One in five elderly persons in India has mental health issues. Around 75 per cent of them suffer from a chronic disease. And 40 per cent have some or other disability. These are the findings of the Longitudinal Ageing Study of India (LASI) released by the health ministry on Wednesday.
The survey found that more than one in 10 people aged 60 and above have “probable major depression” in states including Madhya Pradesh, Uttar Pradesh, Delhi, Bihar and Goa.
While age associated-decline in cognitive ability score is consistent across states and socioeconomic spectrum, it was found to be closely related to educational attainment across all ages. Depression, for instance, declined sharply from 9 per cent of those with less than primary education to 5 per cent of those with 10 or more years of schooling.
The survey covered 72,250 individuals aged 45 and above for the 2017-18 period. The full-scale national survey looked into the health, economic, and social determinants and consequences of population ageing in India.
“The evidence from LASI will be used to further strengthen and broaden the scope of National Programme for Health Care of the Elderly and also help in establishing a range of preventive and health care programmes for older population and most vulnerable among them,” Harsh Vardhan, minister of health and family welfare said.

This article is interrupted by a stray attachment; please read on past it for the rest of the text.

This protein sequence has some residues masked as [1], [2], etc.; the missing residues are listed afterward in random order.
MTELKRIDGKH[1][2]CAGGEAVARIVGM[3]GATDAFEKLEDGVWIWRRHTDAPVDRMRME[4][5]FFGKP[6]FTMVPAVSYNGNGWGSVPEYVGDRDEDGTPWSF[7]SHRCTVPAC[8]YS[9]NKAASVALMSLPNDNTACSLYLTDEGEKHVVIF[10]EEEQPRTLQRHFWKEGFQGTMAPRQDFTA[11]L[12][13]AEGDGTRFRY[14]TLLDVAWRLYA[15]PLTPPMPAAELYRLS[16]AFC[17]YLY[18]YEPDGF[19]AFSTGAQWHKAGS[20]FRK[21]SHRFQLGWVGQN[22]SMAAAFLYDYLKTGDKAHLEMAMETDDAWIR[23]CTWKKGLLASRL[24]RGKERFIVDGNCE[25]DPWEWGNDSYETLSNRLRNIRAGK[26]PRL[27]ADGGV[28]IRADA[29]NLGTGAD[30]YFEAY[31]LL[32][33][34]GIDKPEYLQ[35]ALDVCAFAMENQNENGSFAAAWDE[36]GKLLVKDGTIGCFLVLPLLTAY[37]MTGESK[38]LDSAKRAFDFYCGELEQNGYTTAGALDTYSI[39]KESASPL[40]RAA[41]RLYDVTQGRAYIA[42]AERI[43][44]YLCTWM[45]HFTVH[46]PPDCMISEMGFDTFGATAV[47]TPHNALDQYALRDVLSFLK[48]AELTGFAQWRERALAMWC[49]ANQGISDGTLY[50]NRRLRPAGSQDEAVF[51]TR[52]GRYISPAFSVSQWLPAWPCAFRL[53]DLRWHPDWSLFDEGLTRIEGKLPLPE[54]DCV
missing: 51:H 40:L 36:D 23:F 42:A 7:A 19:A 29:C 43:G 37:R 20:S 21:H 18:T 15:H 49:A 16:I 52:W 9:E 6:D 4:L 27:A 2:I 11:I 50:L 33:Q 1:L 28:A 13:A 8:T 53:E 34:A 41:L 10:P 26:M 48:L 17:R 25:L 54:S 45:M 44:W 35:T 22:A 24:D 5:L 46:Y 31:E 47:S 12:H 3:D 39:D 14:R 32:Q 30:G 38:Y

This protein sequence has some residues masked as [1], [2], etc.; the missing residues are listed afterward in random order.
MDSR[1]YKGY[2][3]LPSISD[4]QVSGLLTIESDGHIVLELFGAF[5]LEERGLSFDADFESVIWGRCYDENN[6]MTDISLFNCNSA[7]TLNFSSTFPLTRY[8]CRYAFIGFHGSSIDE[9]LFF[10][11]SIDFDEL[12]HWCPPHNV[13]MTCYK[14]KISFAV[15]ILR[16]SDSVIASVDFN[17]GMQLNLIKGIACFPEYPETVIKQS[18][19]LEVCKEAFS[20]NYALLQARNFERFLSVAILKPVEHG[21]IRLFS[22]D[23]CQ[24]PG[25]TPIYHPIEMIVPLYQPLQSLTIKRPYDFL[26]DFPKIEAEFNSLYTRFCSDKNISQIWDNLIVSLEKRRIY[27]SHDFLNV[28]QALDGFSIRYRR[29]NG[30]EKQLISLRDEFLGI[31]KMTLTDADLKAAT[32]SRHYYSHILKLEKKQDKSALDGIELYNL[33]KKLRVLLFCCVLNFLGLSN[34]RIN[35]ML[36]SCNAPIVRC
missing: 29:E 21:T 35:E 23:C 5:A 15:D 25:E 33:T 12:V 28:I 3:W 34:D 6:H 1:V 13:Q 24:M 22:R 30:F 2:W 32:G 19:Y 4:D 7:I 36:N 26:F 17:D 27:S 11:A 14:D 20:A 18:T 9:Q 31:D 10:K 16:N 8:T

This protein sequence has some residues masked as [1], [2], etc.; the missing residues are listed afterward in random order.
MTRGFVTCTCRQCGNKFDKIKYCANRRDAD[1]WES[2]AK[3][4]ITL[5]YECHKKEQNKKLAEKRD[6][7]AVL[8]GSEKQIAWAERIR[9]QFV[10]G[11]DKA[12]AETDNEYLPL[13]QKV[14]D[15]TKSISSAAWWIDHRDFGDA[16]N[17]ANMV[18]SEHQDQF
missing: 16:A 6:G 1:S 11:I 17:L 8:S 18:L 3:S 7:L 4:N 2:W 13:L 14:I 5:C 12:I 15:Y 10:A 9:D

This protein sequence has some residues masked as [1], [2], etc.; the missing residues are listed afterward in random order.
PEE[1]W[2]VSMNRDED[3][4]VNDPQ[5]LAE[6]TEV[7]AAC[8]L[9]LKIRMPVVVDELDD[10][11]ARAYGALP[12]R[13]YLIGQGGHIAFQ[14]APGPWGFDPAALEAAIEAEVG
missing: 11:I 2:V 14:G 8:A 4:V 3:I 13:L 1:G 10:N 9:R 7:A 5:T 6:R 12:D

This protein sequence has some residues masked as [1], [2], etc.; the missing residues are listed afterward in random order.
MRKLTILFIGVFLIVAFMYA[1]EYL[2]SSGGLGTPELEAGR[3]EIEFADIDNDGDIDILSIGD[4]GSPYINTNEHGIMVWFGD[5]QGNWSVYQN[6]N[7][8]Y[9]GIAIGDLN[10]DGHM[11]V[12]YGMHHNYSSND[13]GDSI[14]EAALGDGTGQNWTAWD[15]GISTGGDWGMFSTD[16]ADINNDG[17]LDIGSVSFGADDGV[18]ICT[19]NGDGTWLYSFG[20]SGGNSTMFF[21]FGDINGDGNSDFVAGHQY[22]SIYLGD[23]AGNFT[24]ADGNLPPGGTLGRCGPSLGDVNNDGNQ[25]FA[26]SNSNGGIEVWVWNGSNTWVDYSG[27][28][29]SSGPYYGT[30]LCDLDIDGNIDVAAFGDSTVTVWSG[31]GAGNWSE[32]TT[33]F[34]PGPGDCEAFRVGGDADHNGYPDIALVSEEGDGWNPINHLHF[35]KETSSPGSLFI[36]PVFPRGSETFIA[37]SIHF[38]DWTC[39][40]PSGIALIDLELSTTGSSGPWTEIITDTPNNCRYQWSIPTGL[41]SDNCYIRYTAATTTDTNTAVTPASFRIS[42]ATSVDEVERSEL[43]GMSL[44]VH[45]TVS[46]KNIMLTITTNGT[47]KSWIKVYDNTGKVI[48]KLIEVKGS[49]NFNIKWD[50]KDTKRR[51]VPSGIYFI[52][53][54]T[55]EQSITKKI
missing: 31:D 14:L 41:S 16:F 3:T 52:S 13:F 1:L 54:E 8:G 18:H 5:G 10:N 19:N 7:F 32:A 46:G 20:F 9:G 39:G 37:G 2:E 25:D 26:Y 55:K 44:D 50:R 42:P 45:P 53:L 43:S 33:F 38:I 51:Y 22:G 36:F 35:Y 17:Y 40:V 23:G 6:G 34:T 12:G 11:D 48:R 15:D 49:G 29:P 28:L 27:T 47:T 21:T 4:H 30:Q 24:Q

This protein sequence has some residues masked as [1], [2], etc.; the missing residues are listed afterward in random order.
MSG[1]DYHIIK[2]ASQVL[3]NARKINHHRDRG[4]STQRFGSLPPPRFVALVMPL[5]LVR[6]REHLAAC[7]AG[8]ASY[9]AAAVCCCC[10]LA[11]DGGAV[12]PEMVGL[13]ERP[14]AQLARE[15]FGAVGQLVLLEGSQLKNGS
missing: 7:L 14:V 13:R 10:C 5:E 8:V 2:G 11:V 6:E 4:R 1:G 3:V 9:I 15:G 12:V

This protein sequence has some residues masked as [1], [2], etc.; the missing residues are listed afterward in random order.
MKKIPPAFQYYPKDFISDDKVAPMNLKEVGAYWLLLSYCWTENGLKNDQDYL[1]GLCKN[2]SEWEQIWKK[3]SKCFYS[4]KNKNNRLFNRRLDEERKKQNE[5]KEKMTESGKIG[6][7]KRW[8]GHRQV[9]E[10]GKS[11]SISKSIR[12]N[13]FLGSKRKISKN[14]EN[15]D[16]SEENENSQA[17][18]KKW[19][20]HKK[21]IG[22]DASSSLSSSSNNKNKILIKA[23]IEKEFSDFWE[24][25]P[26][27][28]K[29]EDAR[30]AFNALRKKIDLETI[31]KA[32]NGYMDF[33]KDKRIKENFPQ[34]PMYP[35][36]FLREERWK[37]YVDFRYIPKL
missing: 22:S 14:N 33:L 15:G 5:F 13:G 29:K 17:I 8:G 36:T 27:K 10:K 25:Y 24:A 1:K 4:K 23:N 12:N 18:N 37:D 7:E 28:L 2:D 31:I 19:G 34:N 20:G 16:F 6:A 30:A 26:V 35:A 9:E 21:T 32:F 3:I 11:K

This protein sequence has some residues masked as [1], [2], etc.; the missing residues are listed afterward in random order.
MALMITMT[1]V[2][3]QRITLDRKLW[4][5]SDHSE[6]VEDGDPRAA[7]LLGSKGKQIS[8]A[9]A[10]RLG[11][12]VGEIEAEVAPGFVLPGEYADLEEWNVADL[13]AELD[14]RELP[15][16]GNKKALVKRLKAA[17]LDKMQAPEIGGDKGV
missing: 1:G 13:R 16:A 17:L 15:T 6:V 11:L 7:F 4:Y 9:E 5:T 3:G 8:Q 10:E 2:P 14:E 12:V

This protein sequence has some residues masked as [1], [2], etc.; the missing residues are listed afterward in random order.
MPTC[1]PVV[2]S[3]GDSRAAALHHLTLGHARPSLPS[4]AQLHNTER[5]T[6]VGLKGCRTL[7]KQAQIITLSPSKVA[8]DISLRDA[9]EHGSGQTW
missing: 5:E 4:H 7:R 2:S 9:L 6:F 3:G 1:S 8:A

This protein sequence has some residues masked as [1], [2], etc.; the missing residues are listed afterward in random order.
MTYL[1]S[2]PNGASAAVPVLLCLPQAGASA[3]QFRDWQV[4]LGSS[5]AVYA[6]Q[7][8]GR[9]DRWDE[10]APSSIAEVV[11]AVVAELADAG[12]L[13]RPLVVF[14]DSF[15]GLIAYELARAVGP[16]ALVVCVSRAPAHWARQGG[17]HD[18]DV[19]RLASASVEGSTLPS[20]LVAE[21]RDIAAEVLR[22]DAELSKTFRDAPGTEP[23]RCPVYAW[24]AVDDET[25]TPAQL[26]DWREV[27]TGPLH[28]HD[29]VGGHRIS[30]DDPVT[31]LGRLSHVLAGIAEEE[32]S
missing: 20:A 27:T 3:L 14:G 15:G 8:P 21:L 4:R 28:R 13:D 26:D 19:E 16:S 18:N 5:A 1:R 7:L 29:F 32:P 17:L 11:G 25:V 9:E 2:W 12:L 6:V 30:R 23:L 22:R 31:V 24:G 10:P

Growing at around 3 per cent annually, the number of elderly people will rise to 319 million in 2050 from 103 million in the 2011 census, according to estimates by the UN Population Division, 2019.
The prevalence of probable major depression among those aged 60 and above (8.3%) was found to be 10 times higher than the self-reported prevalence of diagnosed depression. More women suffered from depression than men in the rural areas.
More than two-fifths of those aged 60 and above, who are either currently working or had worked in the past, reported having work-limiting health conditions.
In the above-60 category, 11 per cent suffered from at least one form of impairment — locomotor, mental, visual or hearing — compared with 6 per cent in the 45-59 age bracket. A majority of them also faced mobility restrictions such as stooping, kneeling, crouching.
Almost one-fourth of those over 60 face at least one limitation in pursuing daily activities such as movement in bed, changing position from sitting to standing, feeding, bathing, dressing, grooming, personal hygiene.
Among the elderly who experienced ill-treatment in the last one year, more than three-fourths experienced verbal or emotional ill-treatment, a fifth experienced physical abuse, over one-fourth went through economic exploitation, and more than half experienced neglect. Children and grandchildren were the biggest perpetrators followed by son or daughter-in-law.